Friday, May 9, 2008

Dirt, Sweat, and Metaphorical Tears


The big show has finally come and gone again. Only 359 more days until the next DSG… Sigh… This year’s race started, as all my races seem to, with a healthy thunderstorm the night before. The rain stopped an hour or two before the race though, so at least I didn’t have to get my things ready in the rain.


The race started with a lemans start again. I made it through the whole run without repeating last years “slip n slide” incident. Apparently that was not forgotten, as Jeremy mentioned it before the start and a handful of people around remembered me as “that guy.” I made it through the field section without incident, and started passing people as we hit some of the doubletrack climbs. The mud was horrendous. I hate to be the guy that says “and that was the worst __________ ever.” But it was without doubt the worst mud I have ever experienced. I got to experience the thrill of trying to push a bike up a hill, and having the wheels stop turning completely due to the amount of sticky mud. The clearance on the rig fared better than most though, as I passed 4 or 5 people with immobile wheels before mine finally stopped. Mr. 24 himself managed to snag the picture that I think best shows the conditions of the day:

Descending in the muck was definitely interesting. Coming down the back side of 911 hill was super shady the first lap. It was pretty much just sliding sideways and praying the bike turned enough to keep you out of the trees. There was one other doubletrack descent that was pretty bad as well. I figured a ton of people had wrecked there when I came by for the second lap as there was a small crowd of people there watching people descend. As I slid sideways and barely made it down upright, there was a collective “aww” of disappointment. The second lap was better, but still extremely sloppy. By the third lap though, things had dried off enough that things weren’t too slippery and the wheels spun freely.

I was keeping a pretty steady pace while downing a bottle and a half of infinit every lap. I cannot say enough about how good the infinit stuff is. Check it out, it is the real deal for sure. During the second lap, I had caught Jake Kirkpatrick, but then he took off right as I caught him. It was weird though, as the next lap, I caught him in the exact same spot, and went by and never saw him again. This put me in third place, where I stayed for most of the race. Dejay and Fuzzy were gone from the start and were unfortunately out of reach. From this point on the course was in perfect condition. The next 4 laps went without incident, and I began to calculate the number of laps I needed to do to finish. I actually got a nice mental boost when I forgot I was on eastern time and realized I had one less lap than I thought I did. It's weird how I can do all these laps and remember nothing about them... As I sit here I can't really remember anything specific about a big 6 or 8 hour chunk of the race.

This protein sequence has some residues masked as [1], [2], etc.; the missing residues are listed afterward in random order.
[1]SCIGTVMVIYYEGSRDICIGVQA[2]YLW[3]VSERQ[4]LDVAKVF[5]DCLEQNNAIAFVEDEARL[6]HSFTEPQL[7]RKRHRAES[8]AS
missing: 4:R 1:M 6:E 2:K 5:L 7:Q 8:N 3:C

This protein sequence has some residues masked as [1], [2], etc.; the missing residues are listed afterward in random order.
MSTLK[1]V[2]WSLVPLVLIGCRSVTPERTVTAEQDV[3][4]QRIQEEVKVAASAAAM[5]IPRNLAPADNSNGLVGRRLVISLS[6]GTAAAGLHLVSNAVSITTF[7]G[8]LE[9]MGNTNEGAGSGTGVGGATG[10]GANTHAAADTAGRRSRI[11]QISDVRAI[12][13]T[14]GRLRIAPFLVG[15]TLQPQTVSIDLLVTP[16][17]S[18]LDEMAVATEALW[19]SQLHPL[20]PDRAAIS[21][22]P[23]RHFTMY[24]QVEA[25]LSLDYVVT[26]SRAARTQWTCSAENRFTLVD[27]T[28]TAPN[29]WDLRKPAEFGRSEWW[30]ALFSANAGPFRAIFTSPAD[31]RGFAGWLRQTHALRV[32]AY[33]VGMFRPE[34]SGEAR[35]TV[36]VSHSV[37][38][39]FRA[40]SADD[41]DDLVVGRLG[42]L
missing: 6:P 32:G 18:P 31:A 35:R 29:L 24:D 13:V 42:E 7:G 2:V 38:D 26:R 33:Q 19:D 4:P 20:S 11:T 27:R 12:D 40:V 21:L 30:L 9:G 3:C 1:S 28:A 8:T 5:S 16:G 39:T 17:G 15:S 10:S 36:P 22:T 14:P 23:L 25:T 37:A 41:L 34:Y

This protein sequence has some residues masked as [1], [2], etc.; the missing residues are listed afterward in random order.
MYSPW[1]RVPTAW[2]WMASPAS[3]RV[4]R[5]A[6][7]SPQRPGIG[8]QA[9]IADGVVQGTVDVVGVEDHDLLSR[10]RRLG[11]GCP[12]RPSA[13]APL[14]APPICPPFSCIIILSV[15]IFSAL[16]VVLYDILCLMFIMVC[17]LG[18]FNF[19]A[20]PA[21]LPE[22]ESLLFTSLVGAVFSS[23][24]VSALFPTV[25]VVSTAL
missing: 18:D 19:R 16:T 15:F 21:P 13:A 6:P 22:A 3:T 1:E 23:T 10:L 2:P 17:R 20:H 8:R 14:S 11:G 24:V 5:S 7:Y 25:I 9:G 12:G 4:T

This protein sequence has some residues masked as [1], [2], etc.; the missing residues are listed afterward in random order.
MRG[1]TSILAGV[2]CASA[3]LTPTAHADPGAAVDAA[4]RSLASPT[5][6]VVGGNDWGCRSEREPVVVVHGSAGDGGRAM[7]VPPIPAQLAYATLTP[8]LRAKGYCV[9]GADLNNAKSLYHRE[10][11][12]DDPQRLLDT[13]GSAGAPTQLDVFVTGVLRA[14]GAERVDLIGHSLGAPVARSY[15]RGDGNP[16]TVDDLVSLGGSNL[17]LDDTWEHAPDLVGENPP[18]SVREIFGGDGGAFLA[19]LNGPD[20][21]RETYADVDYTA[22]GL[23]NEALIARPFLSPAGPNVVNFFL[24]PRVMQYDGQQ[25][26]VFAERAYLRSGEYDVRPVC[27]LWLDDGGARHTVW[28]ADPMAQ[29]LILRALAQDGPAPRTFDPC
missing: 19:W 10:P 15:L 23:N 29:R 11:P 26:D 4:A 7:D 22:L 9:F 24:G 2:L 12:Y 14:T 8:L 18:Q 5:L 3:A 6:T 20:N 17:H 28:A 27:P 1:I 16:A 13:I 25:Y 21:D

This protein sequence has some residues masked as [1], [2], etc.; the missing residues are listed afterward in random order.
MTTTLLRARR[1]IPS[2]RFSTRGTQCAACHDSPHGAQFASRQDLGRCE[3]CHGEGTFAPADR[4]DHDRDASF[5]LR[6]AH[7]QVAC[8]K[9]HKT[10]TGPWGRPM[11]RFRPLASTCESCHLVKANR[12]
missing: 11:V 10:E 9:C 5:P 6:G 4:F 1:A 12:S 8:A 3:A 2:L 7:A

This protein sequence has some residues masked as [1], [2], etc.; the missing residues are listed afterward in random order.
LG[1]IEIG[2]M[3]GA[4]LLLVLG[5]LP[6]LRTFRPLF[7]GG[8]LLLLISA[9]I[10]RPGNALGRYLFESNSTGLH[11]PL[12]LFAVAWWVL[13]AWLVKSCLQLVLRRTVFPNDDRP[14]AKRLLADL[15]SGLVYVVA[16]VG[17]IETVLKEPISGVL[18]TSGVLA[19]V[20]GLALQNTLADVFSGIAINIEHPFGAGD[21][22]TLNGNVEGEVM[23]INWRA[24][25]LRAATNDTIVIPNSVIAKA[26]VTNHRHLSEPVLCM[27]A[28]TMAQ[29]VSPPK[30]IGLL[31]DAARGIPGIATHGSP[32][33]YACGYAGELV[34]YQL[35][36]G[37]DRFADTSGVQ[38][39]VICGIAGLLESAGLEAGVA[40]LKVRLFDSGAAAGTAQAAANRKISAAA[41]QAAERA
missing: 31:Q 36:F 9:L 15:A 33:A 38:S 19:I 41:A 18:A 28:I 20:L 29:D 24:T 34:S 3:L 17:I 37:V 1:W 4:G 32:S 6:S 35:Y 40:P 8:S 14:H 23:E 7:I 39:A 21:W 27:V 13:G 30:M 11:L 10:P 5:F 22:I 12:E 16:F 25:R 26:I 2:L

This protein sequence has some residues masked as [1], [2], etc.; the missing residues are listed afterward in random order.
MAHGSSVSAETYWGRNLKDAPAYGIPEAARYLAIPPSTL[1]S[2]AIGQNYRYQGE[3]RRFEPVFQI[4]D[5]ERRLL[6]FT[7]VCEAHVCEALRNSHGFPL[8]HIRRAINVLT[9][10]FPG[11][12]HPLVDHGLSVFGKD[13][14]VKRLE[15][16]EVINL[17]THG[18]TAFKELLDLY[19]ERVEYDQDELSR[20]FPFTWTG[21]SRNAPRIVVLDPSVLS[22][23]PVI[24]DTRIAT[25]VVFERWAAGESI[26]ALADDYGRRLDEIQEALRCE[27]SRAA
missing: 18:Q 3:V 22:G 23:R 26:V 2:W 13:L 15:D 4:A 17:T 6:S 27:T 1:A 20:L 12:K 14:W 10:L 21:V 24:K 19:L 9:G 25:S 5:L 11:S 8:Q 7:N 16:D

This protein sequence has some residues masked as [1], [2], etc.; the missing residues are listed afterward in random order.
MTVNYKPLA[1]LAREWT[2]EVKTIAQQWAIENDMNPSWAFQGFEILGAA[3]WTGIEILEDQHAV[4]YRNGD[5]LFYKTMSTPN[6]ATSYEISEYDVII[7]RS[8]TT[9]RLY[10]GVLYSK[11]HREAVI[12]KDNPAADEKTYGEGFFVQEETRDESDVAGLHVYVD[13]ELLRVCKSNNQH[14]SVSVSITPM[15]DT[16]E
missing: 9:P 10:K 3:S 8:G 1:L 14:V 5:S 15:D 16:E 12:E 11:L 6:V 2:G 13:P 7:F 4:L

On my 7th lap, Greg Martin caught me, but I soon passed him back as the course turned uphill. At this point I was ready to start increasing the tempo to finish off the last two laps. However, coming down 911 on the 8th lap, I punctured the rear tire. I spun the tire to get the sealant rolling around, and CO2ed it. Air still gushed out of the too big to seal hole. I just couldn’t believe it as I saw my pro podium chances at the greatest event on my race calendar deflated. 3 or 4 minutes later, Greg came by, and I never saw him again. I’m sure there’s no bigger boost of energy or cure for cramps than seeing your competition with a mechanical in the late stages of a race. After begging a CO2 I was back in action, but the whole affair cost me 10 minutes or so. I XCed it for the remainder of the lap and even caught back up to Nat, who had gone by as I was fixing the flat. Nat was kind enough to pull me through all the flat sections where I was spun out. I did a quick light switch and continued on at high pace until I hit the first big climb. ¾ of the way up, my legs were killing me, and I had to back off to make sure I finished the lap. I toasted myself the 8th lap after that flat and didn’t have quite enough to finish at full XC speed. This left me with a 4th place finish in the pro singlespeed.


I can’t say I’m not once again a bit disappointed to lose this one in the final stages. But it definitely gives me some more confidence as I start hitting the smaller regional races this month. I beat all the amateur guys, geared and SSers, and the list of guys in the pro cats that beat me is pretty much a who’s who list of endurance superstars in the US. Onwards…

Well, maybe I should at least take solace in the fact that I can claim the record for the most expensive flat ever ($500)… I need to figure out if I'm gonna really commit to this whole SS thing though. I could have used a second bike to swap out with all the mud and whatsuch...

But the rest of the Knoxville crew fared well, with Jeremy taking 1st in the amateur solo, Abby and Derek taking 3rd in the amateur duo, and the Knoxville team of Josh Reed, Jacob Prater, Andrew Howe, and Mike Biegalski winning the amateur team class. Congrats to all!


And I got to meet the man himself. Gary is without doubt an interesting guy, and his passion for bikes is impossible to miss. It’s kind of a cool feeling to meet the guy whose name is on your bike (and every piece of your clothing.)

Oh, and Gary says park the car and get on your bike.

1 Comment:

  1. Stephen & Rachel said...
    Killer Dave! That is sooo exciting!!! 4th is not so bad considering the crap you had to deal with all day! The Rig is a great bike! I finally have started riding my new one and can tell a big difference between the new and old frame.
    Congrats on a great finish!
    Rach
    p.s...Smap met G.F. a few years ago and said the same thing!

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